The Scrum Glossary is an often overlooked page on Scrum.org that goes a bit deeper into terminology commonly seen in relation to Scrum. These are not always a mandatory part of doing Scrum, but are often common terms seen used by teams using the framework. I feel that the glossary takes away a lot of misconceptions that the Scrum Guide does not always take away, due to it not being Scrum and therefore not mentioned or for the sake of brevity. I am not going to explain the use of practices or parts of Scrum as these have been described over and over. These articles have a different purpose, which is to instil deeper understanding about aspects of or related to Scrum for the practitioner.

Today we are going to talk about the one of these terms in the Scrum Glossary: Coherent/Coherence. The glossary has the following description:

Coherent/Coherence: The quality of the relationship between certain Product Backlog items which may make them worthy of consideration as a whole. See also: Sprint Goal.

So Coherent/Coherence has something to do with the Sprint Goal as the statement refers to it. It’s actually a vital part of being able to create effective Sprint Goals. Let’s break it down again. Since the descriptive part of this statement is a single sentence we can’t look at this on a per sentence break-down. However, there’s a lot in this singular sentence to discuss so I’m going to break it down even smaller with you:

The quality of the relationship between certain Product Backlog items

What are we considering quality here? When talking about coherence between Product Backlog items this can be in numerous ways. Examples could be: to be built in a similar subsystem or for a certain platform, a set of coherent features, a set of user scenarios for a single user archetype, etc.  There is no single answer to what quality means here. However if I could put it into words I would say it’s the set of items with the least amount of explanation needed for them to be considered a set. As this would mean it would make sense for anyone to group these together.

Which may make them worthy of consideration as a whole. See also: Sprint Goal.

This part of the statement explains why we would want the quality of the relationship between the items to be high. We want to have a set that we can consider as a whole to give the Scrum Team a reason to do the Sprint. A primary focus the team defines in their Sprint Goal for the Sprint.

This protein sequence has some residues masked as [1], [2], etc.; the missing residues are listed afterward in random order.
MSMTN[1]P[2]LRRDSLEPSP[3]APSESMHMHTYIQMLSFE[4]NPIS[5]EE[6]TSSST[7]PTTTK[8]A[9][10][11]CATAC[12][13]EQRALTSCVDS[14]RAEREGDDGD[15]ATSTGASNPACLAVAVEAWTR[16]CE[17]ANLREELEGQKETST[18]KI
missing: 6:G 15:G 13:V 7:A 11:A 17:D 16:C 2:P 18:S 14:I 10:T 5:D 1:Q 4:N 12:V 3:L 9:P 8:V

An antipattern I often see when I talk to Scrum Teams is that they do not use a Sprint Goal at all. We will go further into the purpose of a Sprint Goal in the article that’s about that term in the Glossary. The blame for this is often sought in the Development Team not thinking hard enough about commonalities. However, from my experience the primary reason for them not having a Sprint Goal lies in lack of Coherence in the ordering of the Product Backlog.

A Product Owner should be thinking about what assumptions he/she wants to validate this Sprint, for what primary purpose does he/she wants to even invest another Sprint of costs? What is the expected Return on Investment? By answering these questions Coherence comes in to play, because certain Product Backlog items will already exist, or come into existence that will fit as an approach to answers that can come out of these questions.

Conclusion

Coherence is needed in Scrum to create Sprint Goals. To do so we need to look at Product Backlog items not just from a risk, value and effort perspective, but also from a Coherence perspective. By doing this we enable a team to more easily think of an assumption to validate, an investment to make or purpose to follow for this Sprint. This is beneficial to the quality of their Sprint Goal. We will discuss the Sprint Goal as terminology in the Scrum Glossary in a later article.

I hope this helped you understand Coherence and its relation to Scrum a bit better. Any thoughts or experiences you want to share? Let me know in the comments. Until next time!

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